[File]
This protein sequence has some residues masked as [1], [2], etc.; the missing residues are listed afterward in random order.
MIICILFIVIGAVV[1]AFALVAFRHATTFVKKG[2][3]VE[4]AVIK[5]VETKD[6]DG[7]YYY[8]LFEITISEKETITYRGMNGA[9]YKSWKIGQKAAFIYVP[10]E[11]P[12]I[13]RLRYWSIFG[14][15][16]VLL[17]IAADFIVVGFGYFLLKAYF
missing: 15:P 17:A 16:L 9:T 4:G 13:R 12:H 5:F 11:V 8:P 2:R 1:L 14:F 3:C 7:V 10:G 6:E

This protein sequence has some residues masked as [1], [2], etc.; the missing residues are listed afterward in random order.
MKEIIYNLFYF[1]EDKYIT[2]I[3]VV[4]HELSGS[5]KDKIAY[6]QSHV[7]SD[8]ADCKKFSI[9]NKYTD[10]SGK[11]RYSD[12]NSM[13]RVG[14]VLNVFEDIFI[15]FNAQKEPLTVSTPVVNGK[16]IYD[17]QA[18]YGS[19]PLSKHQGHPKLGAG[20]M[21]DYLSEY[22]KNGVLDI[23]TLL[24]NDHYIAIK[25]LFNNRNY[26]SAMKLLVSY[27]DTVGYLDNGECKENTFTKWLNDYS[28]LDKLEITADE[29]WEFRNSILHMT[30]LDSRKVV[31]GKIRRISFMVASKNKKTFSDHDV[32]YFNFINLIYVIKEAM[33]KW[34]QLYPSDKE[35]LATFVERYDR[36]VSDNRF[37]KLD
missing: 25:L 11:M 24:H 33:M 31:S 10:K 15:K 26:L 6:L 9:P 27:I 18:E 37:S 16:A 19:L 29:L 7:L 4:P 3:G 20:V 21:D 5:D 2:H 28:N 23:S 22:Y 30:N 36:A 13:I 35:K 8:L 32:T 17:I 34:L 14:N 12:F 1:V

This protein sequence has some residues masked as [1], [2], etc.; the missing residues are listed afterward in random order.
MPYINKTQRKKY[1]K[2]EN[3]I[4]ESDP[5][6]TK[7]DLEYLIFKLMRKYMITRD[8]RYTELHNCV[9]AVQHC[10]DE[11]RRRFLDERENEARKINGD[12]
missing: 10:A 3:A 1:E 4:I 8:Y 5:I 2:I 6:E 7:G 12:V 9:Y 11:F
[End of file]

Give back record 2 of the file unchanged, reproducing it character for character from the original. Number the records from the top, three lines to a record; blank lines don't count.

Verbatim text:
This protein sequence has some residues masked as [1], [2], etc.; the missing residues are listed afterward in random order.
MKEIIYNLFYF[1]EDKYIT[2]I[3]VV[4]HELSGS[5]KDKIAY[6]QSHV[7]SD[8]ADCKKFSI[9]NKYTD[10]SGK[11]RYSD[12]NSM[13]RVG[14]VLNVFEDIFI[15]FNAQKEPLTVSTPVVNGK[16]IYD[17]QA[18]YGS[19]PLSKHQGHPKLGAG[20]M[21]DYLSEY[22]KNGVLDI[23]TLL[24]NDHYIAIK[25]LFNNRNY[26]SAMKLLVSY[27]DTVGYLDNGECKENTFTKWLNDYS[28]LDKLEITADE[29]WEFRNSILHMT[30]LDSRKVV[31]GKIRRISFMVASKNKKTFSDHDV[32]YFNFINLIYVIKEAM[33]KW[34]QLYPSDKE[35]LATFVERYDR[36]VSDNRF[37]KLD
missing: 25:L 11:M 24:H 33:M 31:S 10:K 15:K 26:L 6:L 9:P 27:I 18:E 37:S 16:A 19:L 29:L 7:L 4:P 3:G 20:V 21:D 5:D 2:H 28:N 23:S 22:Y 30:N 36:A 13:I 35:K 8:L 32:T 17:I 34:L 14:N 12:F 1:V